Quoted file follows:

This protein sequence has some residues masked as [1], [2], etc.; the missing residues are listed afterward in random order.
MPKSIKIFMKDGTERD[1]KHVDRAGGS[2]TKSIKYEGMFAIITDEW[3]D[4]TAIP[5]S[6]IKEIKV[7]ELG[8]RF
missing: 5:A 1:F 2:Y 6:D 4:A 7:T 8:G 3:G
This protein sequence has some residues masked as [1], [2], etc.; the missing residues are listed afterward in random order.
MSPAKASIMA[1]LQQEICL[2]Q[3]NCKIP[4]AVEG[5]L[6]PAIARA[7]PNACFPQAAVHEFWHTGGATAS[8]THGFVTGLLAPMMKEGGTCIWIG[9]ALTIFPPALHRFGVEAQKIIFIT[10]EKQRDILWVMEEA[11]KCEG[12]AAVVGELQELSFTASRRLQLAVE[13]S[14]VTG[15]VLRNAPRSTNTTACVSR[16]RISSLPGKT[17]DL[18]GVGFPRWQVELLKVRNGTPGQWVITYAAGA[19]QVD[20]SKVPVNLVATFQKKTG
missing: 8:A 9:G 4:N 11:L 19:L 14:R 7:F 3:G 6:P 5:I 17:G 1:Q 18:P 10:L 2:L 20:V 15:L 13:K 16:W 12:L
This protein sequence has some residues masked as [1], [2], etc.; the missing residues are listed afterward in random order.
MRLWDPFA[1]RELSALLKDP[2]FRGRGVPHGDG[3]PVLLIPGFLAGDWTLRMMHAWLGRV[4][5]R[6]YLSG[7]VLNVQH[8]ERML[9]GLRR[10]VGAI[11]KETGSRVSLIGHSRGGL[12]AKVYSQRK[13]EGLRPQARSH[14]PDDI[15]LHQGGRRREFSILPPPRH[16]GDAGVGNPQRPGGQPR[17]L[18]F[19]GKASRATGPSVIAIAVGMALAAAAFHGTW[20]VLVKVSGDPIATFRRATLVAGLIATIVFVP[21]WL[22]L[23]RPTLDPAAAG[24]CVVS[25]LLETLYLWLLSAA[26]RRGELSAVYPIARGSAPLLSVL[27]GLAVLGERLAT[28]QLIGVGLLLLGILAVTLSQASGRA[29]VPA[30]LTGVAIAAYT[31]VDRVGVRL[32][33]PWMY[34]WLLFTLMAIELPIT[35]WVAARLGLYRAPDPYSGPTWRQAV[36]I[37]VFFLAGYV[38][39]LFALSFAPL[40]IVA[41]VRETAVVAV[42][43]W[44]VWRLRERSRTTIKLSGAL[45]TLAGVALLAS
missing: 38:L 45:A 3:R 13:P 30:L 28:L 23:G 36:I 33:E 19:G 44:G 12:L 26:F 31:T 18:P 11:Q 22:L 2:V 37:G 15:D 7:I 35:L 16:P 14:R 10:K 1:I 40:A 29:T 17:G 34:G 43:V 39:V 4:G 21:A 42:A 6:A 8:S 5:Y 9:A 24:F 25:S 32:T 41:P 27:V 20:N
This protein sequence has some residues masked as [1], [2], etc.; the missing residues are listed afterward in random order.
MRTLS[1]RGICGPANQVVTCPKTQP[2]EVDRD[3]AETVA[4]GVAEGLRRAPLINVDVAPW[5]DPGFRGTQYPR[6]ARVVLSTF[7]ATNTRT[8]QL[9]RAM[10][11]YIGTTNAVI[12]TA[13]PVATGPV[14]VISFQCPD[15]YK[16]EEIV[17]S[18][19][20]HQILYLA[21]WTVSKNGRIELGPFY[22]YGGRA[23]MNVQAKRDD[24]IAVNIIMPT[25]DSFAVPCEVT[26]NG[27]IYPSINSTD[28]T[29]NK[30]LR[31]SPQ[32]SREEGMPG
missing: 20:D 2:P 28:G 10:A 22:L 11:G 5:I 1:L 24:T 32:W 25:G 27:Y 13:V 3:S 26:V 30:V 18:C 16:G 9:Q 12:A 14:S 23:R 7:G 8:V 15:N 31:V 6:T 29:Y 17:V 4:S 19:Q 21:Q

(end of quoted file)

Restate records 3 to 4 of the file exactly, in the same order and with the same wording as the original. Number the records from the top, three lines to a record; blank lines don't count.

This protein sequence has some residues masked as [1], [2], etc.; the missing residues are listed afterward in random order.
MRLWDPFA[1]RELSALLKDP[2]FRGRGVPHGDG[3]PVLLIPGFLAGDWTLRMMHAWLGRV[4][5]R[6]YLSG[7]VLNVQH[8]ERML[9]GLRR[10]VGAI[11]KETGSRVSLIGHSRGGL[12]AKVYSQRK[13]EGLRPQARSH[14]PDDI[15]LHQGGRRREFSILPPPRH[16]GDAGVGNPQRPGGQPR[17]L[18]F[19]GKASRATGPSVIAIAVGMALAAAAFHGTW[20]VLVKVSGDPIATFRRATLVAGLIATIVFVP[21]WL[22]L[23]RPTLDPAAAG[24]CVVS[25]LLETLYLWLLSAA[26]RRGELSAVYPIARGSAPLLSVL[27]GLAVLGERLAT[28]QLIGVGLLLLGILAVTLSQASGRA[29]VPA[30]LTGVAIAAYT[31]VDRVGVRL[32][33]PWMY[34]WLLFTLMAIELPIT[35]WVAARLGLYRAPDPYSGPTWRQAV[36]I[37]VFFLAGYV[38][39]LFALSFAPL[40]IVA[41]VRETAVVAV[42][43]W[44]VWRLRERSRTTIKLSGAL[45]TLAGVALLAS
missing: 38:L 45:A 3:R 13:P 30:L 28:L 23:G 36:I 33:E 19:G 44:G 12:L 26:F 31:T 18:P 11:Q 22:L 2:V 37:G 15:D 7:I 35:L 16:P 14:R 10:K 1:I 40:A 29:T 17:G 34:G 43:V 39:V 4:G 21:A 42:A 6:A 8:S 5:Y 9:A 24:F 25:S 32:T 41:P 27:V 20:N
This protein sequence has some residues masked as [1], [2], etc.; the missing residues are listed afterward in random order.
MRTLS[1]RGICGPANQVVTCPKTQP[2]EVDRD[3]AETVA[4]GVAEGLRRAPLINVDVAPW[5]DPGFRGTQYPR[6]ARVVLSTF[7]ATNTRT[8]QL[9]RAM[10][11]YIGTTNAVI[12]TA[13]PVATGPV[14]VISFQCPD[15]YK[16]EEIV[17]S[18][19][20]HQILYLA[21]WTVSKNGRIELGPFY[22]YGGRA[23]MNVQAKRDD[24]IAVNIIMPT[25]DSFAVPCEVT[26]NG[27]IYPSINSTD[28]T[29]NK[30]LR[31]SPQ[32]SREEGMPG
missing: 20:D 2:P 28:G 10:A 22:L 11:G 5:I 1:L 24:T 32:W 25:G 27:Y 13:V 3:S 26:V 30:V 18:C 16:G 9:Q 12:A 14:S 23:R 7:G 8:V 15:N 31:V 6:T 29:Y 17:V 4:S 19:Q 21:Q